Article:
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A combination of pinching pennies, corruption, and privatization is resulting in prisoners being fed a stew of unhealthy, nutrient-poor meals in minuscule portions.

Prison Food Linked to Bad Behavior

Photo: The Marshall Project

According to research, despite the fact that eating a plant-based diet can help prevent and even reverse some of the top killer diseases in the Western world, and can be more effective than medication and surgery, the typical American diet remains high in animal protein, fat, dairy, sugar, and junk food.

Poor diet leads to a host of medical issues, including higher levels of IGF-1, a growth hormone associated with cancer risk, heart disease, decreased lung function, inflammation, and even increased risk of dementia. Interestingly, poor nutrition can also play a role in violent and criminal behavior.

A 2002 study spearheaded by Bernard Gesch, a senior research scientist in the department of physiology, anatomy and genetics at the University of Oxford, involved 231 young adult male prisoners who received either a multivitamin and a fatty acid supplement, or a placebo. The testing phase ran for 142 days. During that time, the prisoners who took the multivitamin had a 35 percent reduction in disciplinary incidents and a 37 percent drop in violent behavior. The placebo group saw only a 6.7 percent drop in disciplinary incidents and a 10.1 percent drop in violent behavior.

“Antisocial behavior in prisons, including violence, are reduced by vitamins, minerals and essential fatty acids with similar implications for those eating poor diets in the community,” Gesch’s study concluded.

Gesch is not alone in his thinking, or his findings. Elaine Magee, a public health expert and nutritionist, who is better known as The Recipe Doctor and has written 26 books about nutrition, says that “dietary changes can bring about changes in our brain structure (chemically and physiologically), which can lead to altered behavior.”

So if better nutrition improves behavior and reduces an individual’s desire to contravene the law or commit acts of violence, what are the country’s prisoners eating?

The Federal Bureau of Prison’s (BOP) 2017 menu looks pretty good. Click here and you’ll see a nice spread of eggs, beef tacos, fruit, vegetables, soy protein for vegetarians, tofu, and chicken fried rice. Nice, right?

It looks great on paper, but reality tells a different story. Budget cutbacks have slashed many prison institutions’ meals from three per day to two, and as private corporations take over food services in American prisons, the focus shifts from healthy, nutritious meals to cheaper, less healthy food.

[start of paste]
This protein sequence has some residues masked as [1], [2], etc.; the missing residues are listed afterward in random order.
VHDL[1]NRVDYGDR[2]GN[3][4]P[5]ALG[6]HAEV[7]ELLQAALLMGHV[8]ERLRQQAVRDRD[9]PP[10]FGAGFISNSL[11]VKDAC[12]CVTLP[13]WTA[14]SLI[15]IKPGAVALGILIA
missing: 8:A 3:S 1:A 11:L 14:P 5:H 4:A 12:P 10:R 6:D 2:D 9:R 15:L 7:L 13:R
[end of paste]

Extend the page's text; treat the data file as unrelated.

“I hate to admit it, but I have a number of years in, 43 years actually,” says convicted murderer Brent Koster of his time behind bars, in conversation with Medical Daily for a story on inmate meals. “I went through a number of food transitions and it used to be pretty good. But when the state went through the budget cuts, it got progressively worse and worse and worse.”

How much worse?

“I have a problem digesting a lot of this food,” Koster noted. “I mean, really. It turns my stool a funny color. There’s no seasoning at all that’s put into anything. Most of the stuff is ready-made mixes or re-racked and re-purposed food. I understand they’re trying to save money, but they go to the extreme with it. Everything’s a numbers game.”

In the Gordon County Jail in Calhoun, Georgia, the food situation is so bad that human rights attorneys are looking into allegations that budget cuts have led to inadequate meals, with reports that hungry prisoners were eating toothpaste and toilet paper. In Arizona, Sherriff Joe Arpaio cut mealtimes to two times a day in his jail system, and cut costs to between 15 and 40 cents per meal. In Alabama, Sheriff Greg Bartlett pocketed $200,000 earmarked for prison meals, and fed his prisoners on an average of 56 cents per meal. Private prison food company Aramark was reported 240 times in 2014 for not providing enough food for inmates in Ohio. The company has also been cited for serving tainted food prepared in unsafe conditions in Michigan.

Despite the BOP’s intention that prisoners eat at least three well-rounded meals each day, a combination of pinching pennies, corruption, and privatization is resulting in prisoners being fed a stew of unhealthy, nutrient-poor meals in minuscule portions.

It’s well established that food does affect mood and behavior, and when it comes to controllable aspects of rehabilitation, the BOP needs to take a closer look at how its feeding the prison population.

Christopher Zoukis is the author of Federal Prison Handbook: The Definitive Guide to Surviving the Federal Bureau of Prisons, College for Convicts: The Case for Higher Education in American Prisons (McFarland & Co., 2014) and Prison Education Guide (Prison Legal News Publishing, 2016). He can be found online at and

About Christopher Zoukis

Christopher Zoukis, MBA, is the author of the Federal Prison Handbook., Prison Education Guide, and College for Convicts. He is currently a law student at the University of California, Davis School of Law, where he is a Criminal Law Association and Students Against Mass Incarceration board member, and a research editor for the Social Justice Law Review. Learn more about him at Federal Prison Consultants.

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